Babbitt writes an advertisement for a cemetery on Linden Lane before returning to the monotony of "routine details" (p. 37), which include constructing an illogical and futile scheme to quit smoking. He calls an old friend, Paul Riesling, and they decide to meet for lunch at the Athletic Club.
Babbitt reflects on his own expertise in the real estate business, yet it is clear that he lacks the exhaustive knowledge of the city required of a truly informed salesman. In fact, his actions and beliefs seem to challenge each other in constant hypocrisy. He has a conference with Conrad Lyte and Archibold Purdy in which he convinces Lyte to buy to lot adjacent to Purdy's grocery store (where he is hoping to open a butcher shop) for thousands of dollars more than it is worth, and subsequently he convinces Purdy to buy the lot for several times its worth.
As Babbitt makes his elaborate preparations to leave the office to go to lunch at the Zenith Athletic Club, he continues to make promises of self-improvement (such as quitting smoking and getting more exercise) that he blatantly and continuously breaks. At least the promises make him "feel exemplary" (p. 48). As he drives, he takes pride in the familiar setting and in his role in it. On impulse, he stops to buy himself an expensive electric cigar-lighter for the car.
At the club, Babbitt makes small talk with Sidney Finkelstein and Vergil Gunch until Paul Riesling arrives. Babbitt hastens away to greet him like a proud and admiring "older brother" (p. 53). In the dining room, Babbitt decides not to sit with his friends, because he wants Paul "to himself" (p. 55). Babbitt confesses to Paul that he sometimes feels dissatisfied with his otherwise complete, successful, and moral life. Paul reacts in strong agreement, describing his resentment for his controlling wife Zilla and suggesting that "this sweet, clean, respectable, moral life isn't all it's cracked up to be" (p. 57). He speculates that many of Zenith's most upstanding men are restless, miserable, and bored with their lives and wives. Though Babbitt counters Paul's claims with appeals to integrity and a work ethic, he begins to agree with Paul in a way that contracts "all his defense of duty and Christian patience," producing a "curious reckless joy" (p. 60). In a fit of rebellion, Babbitt decides that he will scheme to make it possible for himself and Paul to go up to Maine for their annual Babbitt-Riesling trip a few days earlier than their families--for a real vacation.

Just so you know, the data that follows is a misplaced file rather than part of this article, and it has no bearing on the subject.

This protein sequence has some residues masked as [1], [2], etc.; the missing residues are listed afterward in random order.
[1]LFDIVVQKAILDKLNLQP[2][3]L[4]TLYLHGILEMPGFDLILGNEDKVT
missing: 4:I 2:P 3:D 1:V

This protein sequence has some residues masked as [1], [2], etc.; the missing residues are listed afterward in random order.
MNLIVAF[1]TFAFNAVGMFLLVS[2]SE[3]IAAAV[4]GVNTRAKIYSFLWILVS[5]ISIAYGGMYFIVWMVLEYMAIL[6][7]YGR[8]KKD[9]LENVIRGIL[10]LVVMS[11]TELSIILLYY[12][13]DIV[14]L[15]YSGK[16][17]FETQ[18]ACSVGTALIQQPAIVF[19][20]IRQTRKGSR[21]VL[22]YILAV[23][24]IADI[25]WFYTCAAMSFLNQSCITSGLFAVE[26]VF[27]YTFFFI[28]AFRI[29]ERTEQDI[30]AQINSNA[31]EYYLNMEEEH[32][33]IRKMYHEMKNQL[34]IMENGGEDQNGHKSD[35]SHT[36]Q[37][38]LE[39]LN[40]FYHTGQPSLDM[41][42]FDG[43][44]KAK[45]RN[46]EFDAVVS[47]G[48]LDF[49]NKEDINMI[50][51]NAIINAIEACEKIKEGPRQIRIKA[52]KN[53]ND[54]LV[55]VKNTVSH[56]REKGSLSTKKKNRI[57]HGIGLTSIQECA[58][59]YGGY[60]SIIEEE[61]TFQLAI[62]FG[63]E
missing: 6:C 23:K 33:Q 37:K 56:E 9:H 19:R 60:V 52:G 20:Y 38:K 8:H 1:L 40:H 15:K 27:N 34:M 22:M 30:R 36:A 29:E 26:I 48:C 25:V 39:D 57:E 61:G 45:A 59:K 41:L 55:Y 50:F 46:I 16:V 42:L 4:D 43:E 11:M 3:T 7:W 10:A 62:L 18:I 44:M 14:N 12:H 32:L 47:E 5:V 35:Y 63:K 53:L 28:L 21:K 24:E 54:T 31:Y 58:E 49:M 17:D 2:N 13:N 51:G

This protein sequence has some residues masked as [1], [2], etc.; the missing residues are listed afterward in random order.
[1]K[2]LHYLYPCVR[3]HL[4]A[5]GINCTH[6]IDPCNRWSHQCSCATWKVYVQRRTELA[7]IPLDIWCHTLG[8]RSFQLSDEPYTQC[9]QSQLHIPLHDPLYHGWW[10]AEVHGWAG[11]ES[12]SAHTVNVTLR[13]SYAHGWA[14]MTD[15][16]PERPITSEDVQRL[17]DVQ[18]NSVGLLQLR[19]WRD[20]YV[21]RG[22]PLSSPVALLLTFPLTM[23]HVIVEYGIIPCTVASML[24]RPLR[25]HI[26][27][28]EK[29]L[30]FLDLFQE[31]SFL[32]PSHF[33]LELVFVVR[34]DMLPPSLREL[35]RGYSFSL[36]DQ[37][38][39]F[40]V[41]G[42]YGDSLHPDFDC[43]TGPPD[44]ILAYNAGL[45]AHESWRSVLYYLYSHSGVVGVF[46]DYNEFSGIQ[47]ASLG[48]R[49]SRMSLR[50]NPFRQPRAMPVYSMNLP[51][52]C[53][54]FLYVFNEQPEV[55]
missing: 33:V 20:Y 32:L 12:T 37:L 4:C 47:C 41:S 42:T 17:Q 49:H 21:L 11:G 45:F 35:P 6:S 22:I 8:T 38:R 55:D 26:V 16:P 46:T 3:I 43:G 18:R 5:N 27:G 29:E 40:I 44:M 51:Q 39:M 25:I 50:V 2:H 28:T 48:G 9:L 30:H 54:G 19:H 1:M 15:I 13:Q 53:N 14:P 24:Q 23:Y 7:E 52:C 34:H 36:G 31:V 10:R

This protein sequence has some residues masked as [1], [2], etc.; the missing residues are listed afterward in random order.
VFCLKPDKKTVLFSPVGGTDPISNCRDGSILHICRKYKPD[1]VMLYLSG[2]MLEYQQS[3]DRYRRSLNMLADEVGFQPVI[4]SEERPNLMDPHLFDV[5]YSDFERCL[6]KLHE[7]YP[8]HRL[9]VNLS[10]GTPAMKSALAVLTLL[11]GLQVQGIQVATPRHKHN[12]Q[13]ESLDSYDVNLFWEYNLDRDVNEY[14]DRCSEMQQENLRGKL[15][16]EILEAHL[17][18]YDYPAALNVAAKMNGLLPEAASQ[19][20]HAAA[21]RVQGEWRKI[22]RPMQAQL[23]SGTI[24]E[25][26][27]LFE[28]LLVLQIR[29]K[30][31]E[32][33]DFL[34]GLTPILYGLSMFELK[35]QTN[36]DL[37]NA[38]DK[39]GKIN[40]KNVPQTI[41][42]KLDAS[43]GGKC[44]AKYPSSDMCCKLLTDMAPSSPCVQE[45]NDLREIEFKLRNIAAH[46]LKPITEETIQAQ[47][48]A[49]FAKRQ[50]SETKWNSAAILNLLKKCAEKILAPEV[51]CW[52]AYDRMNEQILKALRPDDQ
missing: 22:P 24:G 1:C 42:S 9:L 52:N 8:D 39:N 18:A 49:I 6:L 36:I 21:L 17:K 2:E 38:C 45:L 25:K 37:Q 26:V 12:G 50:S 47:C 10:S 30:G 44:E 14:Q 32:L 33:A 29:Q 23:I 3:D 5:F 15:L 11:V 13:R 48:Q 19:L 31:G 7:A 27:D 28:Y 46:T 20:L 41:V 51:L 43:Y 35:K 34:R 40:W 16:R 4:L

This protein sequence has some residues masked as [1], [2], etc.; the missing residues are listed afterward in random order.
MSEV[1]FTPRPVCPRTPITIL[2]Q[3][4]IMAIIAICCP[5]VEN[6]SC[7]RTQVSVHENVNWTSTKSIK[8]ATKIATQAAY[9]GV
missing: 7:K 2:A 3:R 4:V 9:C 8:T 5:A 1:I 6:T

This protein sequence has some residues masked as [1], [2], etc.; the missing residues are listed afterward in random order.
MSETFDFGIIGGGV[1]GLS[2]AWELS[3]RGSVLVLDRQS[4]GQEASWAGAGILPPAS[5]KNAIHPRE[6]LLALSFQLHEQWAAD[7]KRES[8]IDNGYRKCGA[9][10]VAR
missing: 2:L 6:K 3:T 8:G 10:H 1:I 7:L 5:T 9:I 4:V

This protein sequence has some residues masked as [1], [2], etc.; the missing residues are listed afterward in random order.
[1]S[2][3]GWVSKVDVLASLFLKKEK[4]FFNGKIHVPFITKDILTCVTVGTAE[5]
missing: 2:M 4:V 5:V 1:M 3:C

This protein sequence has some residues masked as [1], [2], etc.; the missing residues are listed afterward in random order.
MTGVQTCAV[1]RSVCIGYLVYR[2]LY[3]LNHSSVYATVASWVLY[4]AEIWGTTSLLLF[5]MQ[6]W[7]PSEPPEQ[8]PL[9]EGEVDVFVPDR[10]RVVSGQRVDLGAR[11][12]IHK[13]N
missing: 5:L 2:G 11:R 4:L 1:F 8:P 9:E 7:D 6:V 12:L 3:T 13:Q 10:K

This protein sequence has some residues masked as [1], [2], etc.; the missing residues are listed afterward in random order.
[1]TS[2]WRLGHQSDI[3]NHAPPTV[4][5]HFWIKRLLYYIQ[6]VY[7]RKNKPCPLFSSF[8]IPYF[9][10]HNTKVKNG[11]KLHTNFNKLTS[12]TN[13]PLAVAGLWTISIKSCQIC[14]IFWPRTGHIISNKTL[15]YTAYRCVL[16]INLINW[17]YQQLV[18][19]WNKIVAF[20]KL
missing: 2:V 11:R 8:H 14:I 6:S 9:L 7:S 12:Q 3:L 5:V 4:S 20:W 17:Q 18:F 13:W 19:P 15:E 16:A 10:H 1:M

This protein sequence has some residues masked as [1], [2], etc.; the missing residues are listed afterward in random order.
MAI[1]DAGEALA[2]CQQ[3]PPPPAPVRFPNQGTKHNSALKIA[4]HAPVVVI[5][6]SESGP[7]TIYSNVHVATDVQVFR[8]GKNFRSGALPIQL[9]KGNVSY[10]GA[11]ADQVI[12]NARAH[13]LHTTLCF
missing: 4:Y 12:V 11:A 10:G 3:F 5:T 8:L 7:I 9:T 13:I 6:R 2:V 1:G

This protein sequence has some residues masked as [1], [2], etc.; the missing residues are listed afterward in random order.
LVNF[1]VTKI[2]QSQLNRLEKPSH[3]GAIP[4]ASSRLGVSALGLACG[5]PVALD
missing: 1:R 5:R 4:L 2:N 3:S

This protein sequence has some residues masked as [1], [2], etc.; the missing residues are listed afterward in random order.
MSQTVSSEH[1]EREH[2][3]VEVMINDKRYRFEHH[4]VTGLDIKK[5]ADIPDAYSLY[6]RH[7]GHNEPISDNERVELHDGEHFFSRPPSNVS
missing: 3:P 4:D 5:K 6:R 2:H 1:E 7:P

After showing a prospective client a tenement in the Linton district, Babbitt picks up Henry Thompson to find him a discounted Zeeco car from Noel Ryland, a fellow member of the Boosters' Club. Back at the office, he denies Stanley Graff a bonus. He perceives a mocking coldness from his employees as he leaves for the evening.
At the dinner table, George Babbitt argues with his three children about what kind of car to buy, leaving him discouraged again and longing for his trip with Paul. Ted argues that traditional college will only teach him impractical knowledge and that he would be better served by taking correspondence courses designed to teach him the arts of public speaking, toast-making, story-telling, and manliness. Though George is nearly convinced by the many advertisements that Ted has collected, he finally decides that having a B.A. provides too many social advantages to ignore.
In the sun parlor, George reflects that his engagement to Myra was unintentional. He always knew that he did not love her, but he never had the courage to disappoint her. Realizing that she has most likely been as dissatisfied as he has, and admitting that she has been a "Good Wife" (p. 81), he offers her a brief gesture of affection by smoothing her hair.